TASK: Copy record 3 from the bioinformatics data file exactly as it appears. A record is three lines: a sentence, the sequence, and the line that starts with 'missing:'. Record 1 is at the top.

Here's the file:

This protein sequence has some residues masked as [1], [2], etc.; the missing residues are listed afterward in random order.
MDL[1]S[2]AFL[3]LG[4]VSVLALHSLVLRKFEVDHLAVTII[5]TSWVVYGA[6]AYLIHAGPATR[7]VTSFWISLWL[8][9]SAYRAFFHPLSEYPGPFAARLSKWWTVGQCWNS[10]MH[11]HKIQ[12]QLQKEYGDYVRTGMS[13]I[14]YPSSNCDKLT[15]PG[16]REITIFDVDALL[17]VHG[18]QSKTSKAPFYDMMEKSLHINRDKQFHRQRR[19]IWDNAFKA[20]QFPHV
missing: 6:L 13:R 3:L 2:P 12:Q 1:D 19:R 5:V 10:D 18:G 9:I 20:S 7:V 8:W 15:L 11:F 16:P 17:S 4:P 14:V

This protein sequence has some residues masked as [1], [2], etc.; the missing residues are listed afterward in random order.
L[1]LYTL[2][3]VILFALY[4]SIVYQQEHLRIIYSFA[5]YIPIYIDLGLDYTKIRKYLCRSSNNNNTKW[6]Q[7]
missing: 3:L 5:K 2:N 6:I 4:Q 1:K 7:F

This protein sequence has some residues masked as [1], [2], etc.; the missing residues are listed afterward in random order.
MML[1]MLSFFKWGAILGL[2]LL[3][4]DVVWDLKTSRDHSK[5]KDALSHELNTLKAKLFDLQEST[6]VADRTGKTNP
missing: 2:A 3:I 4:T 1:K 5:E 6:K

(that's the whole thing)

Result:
This protein sequence has some residues masked as [1], [2], etc.; the missing residues are listed afterward in random order.
MML[1]MLSFFKWGAILGL[2]LL[3][4]DVVWDLKTSRDHSK[5]KDALSHELNTLKAKLFDLQEST[6]VADRTGKTNP
missing: 2:A 3:I 4:T 1:K 5:E 6:K